New California Legislation Could Limit Immigration Questions in Unrelated Court Cases

ICE News reports from the first part of this year highlighted a trend that many in both the legal and civil rights communities believed to be a harmful thing: the significant uptick in federal immigration authorities using courthouses as locations to identify and arrest undocumented immigrants. Whether they are parties to cases or witnesses, undocumented immigrants are often being asked under oath about their immigration status. Fearing that the answers they give could be used against them in deportation proceedings, many are simply avoiding court altogether. According to one Boston Globe report about the nationwide trend, immigrants are violating judges’ orders, violating probation and losing out on mental health services due to fear that their appearance inside the courthouse will end up getting them deported. To give yourself the best chance of protecting your rights, don’t just ignore your traffic ticket or other legal issue, though; contact a knowledgeable California defense attorney instead.

According to some California legislators, this issue of immigration enforcement inside courthouses is causing a wide range of problems in the legal system. Sen. Scott Weiner, one of the sponsors of a new bill, told KCRA 3 that many immigrants “won’t even show up in court for something as simple as a traffic ticket because they’re afraid they may be deported.”

Simply doing nothing in response to a traffic ticket is, of course, generally one of the worst options you can select. As the state’s Judicial Branch web page puts it, if “you ignore (do not respond to) your ticket, your situation will only get worse. Your fine will increase and additional penalties can be added.” Your driver’s license may be suspended. If you no-show on the court date stated on the ticket you signed, you may become guilty of committing an additional crime. Potentially, you can rack up hundreds of dollars of additional fines and even get arrested. Many immigrants are apparently willing to take these risks due to fear of deportation.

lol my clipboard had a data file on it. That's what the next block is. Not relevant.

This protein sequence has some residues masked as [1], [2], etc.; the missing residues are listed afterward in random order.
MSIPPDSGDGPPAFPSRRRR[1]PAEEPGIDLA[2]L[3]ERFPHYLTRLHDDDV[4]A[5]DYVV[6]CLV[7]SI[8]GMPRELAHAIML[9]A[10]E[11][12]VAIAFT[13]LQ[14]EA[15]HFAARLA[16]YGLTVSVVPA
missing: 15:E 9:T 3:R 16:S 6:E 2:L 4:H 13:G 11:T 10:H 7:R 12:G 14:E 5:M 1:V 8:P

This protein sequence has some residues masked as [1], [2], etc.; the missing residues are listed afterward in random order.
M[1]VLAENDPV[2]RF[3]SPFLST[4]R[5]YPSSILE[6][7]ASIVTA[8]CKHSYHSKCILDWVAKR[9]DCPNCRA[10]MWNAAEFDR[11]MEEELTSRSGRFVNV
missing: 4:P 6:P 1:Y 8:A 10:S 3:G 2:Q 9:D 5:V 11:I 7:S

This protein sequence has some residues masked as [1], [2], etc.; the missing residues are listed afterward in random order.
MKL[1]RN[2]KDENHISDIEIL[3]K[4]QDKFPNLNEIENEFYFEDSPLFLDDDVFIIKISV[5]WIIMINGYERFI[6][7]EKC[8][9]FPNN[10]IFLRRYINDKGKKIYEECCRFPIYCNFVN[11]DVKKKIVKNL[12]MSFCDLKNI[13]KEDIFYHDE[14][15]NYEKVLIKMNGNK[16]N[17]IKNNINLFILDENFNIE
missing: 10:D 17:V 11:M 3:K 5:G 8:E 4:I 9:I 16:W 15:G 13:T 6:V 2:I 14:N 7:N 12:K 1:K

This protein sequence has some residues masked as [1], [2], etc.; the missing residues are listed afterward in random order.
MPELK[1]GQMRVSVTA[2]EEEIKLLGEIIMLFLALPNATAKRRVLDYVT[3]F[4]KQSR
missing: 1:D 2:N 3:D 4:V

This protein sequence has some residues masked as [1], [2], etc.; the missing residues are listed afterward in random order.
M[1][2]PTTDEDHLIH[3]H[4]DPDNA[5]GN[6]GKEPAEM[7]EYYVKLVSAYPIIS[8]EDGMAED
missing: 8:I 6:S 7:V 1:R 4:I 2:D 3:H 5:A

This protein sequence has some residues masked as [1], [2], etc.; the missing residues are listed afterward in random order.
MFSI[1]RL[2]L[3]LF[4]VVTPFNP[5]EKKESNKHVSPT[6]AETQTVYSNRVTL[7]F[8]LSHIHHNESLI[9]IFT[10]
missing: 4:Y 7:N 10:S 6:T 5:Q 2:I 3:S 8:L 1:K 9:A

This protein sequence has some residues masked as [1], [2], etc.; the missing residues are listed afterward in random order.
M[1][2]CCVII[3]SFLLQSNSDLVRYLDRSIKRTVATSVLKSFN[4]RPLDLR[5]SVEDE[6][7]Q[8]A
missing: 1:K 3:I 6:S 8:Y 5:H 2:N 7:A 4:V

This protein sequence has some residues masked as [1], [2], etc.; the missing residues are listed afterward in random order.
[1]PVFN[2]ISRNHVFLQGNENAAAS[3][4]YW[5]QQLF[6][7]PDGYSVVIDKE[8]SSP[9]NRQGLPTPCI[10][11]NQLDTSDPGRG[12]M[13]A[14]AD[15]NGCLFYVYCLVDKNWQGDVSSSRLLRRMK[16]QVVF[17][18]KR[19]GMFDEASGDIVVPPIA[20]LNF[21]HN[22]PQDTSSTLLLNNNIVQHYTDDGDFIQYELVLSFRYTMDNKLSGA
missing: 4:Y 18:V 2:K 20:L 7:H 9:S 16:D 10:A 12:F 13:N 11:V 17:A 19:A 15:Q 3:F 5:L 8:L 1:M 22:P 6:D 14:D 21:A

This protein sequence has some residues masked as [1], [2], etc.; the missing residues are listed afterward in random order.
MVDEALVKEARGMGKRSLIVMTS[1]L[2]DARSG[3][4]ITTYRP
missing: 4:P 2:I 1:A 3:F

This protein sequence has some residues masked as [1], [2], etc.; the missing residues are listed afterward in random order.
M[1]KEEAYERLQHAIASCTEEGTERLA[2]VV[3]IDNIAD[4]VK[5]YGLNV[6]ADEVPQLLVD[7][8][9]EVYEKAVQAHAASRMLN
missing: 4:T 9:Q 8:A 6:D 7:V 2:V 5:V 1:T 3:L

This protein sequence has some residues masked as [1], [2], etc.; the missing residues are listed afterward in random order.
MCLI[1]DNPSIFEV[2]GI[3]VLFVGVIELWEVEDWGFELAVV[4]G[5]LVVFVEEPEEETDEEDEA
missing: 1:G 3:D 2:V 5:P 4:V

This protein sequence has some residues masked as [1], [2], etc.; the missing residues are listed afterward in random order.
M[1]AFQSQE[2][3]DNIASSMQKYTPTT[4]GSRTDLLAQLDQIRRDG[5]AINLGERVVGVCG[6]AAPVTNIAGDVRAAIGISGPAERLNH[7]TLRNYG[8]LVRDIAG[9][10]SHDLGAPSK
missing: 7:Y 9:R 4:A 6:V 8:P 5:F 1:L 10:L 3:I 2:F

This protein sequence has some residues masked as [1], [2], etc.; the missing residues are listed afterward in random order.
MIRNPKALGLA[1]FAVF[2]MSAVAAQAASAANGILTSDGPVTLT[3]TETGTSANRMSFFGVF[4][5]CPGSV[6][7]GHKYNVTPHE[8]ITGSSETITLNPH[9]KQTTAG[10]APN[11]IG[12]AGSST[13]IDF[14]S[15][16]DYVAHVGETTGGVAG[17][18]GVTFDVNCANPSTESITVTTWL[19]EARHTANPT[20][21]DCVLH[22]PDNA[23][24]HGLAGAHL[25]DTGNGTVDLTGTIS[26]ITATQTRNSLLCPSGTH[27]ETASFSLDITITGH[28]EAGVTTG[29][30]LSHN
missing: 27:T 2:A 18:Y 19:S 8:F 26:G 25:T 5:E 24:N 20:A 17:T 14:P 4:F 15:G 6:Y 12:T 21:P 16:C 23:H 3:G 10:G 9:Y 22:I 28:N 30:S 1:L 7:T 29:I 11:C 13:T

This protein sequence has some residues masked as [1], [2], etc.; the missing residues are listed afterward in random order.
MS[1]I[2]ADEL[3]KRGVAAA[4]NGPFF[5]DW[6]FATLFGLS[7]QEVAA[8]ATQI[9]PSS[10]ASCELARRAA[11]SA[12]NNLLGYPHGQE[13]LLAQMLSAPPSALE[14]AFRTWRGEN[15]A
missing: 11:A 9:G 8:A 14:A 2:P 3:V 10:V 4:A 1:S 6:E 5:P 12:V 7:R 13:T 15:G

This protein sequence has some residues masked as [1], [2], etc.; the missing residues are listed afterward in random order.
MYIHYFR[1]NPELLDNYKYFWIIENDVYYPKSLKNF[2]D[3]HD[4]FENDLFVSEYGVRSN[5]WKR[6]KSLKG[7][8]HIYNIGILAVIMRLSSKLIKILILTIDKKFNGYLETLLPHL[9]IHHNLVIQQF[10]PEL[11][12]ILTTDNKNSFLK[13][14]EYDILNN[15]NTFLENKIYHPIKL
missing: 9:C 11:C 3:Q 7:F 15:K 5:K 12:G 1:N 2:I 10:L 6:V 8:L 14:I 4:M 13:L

The bill co-sponsored by Weiner seeks to change this problem. Senate Bill 785 would create strict boundaries on when an immigrant would be required to testify about his/her status in open court. If the new bill, which passed the Assembly 67-1 and the Senate 31-6, becomes law, then the process of asking about immigration status would change. If a party or attorney desired to ask an immigrant about his/her status, the immigrant could request a special private hearing in which the judge would determined whether or not the immigration question was relevant to the case. Only if the judge made an advance decision that the answer impacted the case at trial would the questioner be allowed to ask in open court. As designed, the case would prevent these types of immigration status questions in cases like domestic violence and traffic tickets.

If you’ve received a traffic ticket in California, you may have an impulse simply to ignore it, especially if you have other complicating factors in your life, such as your undocumented immigration status. Don’t just ignore your ticket. Instead, talk to the experienced San Francisco traffic ticket defense professionals at Uthman Law Office. Our team has been providing effective representation to our traffic ticket clients for many years. Attorney David Uthman has over 20 years of experience as a litigation attorney and almost a decade of experience as a police officer. Put our knowledge of the law and the system to work for you. Call us today at (415) 556-9200 to schedule your FREE initial consultation to get the help you need.

More blog posts:

When Is (or Isn’t) a Warrantless Police Search of an Impounded Vehicle Allowable in California?, San Francisco Criminal Lawyer Blog, May 9, 2018

What You Should Do (and What Not to Do) When you Receive a Speeding Ticket in California, San Francisco Criminal Lawyer Blog, March 6, 2018

Photo Credit: US Immigration and Customs Enforcement, [CC0 License], via Wikimedia Commons